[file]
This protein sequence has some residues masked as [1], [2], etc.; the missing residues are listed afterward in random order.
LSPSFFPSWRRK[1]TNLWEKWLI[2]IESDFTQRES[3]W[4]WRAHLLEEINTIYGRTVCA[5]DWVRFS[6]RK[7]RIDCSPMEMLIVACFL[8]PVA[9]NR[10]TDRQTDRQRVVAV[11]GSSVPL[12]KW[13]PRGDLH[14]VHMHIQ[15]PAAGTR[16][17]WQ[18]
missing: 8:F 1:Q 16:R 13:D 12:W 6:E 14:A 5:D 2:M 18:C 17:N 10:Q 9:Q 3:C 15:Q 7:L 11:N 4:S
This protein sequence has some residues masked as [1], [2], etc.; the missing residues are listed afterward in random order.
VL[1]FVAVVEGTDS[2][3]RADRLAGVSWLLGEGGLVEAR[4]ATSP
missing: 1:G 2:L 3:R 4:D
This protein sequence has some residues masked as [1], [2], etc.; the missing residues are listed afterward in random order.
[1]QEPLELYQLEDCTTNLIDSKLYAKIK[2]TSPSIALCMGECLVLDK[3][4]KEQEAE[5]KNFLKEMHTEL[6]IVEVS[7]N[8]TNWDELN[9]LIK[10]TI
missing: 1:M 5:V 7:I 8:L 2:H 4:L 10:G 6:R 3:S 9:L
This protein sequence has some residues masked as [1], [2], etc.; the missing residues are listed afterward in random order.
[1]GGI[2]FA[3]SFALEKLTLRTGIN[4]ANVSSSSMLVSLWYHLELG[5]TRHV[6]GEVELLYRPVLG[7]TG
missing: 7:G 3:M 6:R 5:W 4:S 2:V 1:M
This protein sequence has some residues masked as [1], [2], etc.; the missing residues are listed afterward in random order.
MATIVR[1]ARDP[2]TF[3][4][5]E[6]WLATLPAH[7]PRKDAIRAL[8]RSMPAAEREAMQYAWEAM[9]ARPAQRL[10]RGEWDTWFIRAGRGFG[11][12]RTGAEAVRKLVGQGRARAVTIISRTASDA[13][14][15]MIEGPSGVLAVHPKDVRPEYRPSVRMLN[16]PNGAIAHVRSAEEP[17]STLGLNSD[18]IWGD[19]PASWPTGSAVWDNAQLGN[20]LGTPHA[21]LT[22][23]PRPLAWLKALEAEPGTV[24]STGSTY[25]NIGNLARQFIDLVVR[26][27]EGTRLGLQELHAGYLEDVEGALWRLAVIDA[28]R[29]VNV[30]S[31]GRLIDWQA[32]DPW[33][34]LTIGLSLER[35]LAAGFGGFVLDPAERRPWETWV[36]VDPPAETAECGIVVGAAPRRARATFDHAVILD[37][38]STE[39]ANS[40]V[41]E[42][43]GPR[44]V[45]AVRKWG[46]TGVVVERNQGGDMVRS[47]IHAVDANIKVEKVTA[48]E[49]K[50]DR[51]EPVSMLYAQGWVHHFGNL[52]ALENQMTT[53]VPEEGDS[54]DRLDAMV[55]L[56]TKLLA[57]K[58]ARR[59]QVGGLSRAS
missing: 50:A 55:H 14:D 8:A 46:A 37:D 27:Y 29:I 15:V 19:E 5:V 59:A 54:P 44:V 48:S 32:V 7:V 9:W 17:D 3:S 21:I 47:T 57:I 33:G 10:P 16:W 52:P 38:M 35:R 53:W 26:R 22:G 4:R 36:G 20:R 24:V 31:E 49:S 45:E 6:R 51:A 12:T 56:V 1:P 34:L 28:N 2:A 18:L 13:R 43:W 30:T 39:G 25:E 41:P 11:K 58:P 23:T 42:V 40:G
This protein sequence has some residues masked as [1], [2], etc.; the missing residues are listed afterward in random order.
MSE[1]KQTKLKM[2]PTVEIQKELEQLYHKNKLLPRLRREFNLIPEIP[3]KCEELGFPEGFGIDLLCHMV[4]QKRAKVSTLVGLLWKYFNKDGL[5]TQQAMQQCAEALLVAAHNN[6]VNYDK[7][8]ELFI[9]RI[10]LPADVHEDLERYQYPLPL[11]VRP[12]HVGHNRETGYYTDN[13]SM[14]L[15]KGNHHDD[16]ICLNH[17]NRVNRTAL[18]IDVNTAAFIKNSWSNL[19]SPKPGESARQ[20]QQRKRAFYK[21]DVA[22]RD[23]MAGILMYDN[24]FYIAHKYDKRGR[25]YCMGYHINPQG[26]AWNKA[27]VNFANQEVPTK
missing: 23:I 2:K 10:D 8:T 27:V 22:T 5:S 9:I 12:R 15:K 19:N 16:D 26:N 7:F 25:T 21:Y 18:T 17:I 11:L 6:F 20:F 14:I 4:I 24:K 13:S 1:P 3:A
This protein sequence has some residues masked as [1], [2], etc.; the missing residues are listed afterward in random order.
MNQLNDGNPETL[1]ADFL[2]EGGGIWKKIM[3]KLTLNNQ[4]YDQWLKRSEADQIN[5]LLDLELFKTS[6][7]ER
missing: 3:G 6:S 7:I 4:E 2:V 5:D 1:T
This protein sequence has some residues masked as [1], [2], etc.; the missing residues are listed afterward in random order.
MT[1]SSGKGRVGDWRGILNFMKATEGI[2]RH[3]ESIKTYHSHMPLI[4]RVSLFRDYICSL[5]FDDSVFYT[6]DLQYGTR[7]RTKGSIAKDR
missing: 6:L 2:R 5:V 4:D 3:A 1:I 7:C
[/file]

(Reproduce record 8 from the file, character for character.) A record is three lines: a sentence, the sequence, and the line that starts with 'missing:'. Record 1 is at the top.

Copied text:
This protein sequence has some residues masked as [1], [2], etc.; the missing residues are listed afterward in random order.
MT[1]SSGKGRVGDWRGILNFMKATEGI[2]RH[3]ESIKTYHSHMPLI[4]RVSLFRDYICSL[5]FDDSVFYT[6]DLQYGTR[7]RTKGSIAKDR
missing: 6:L 2:R 5:V 4:D 3:A 1:I 7:C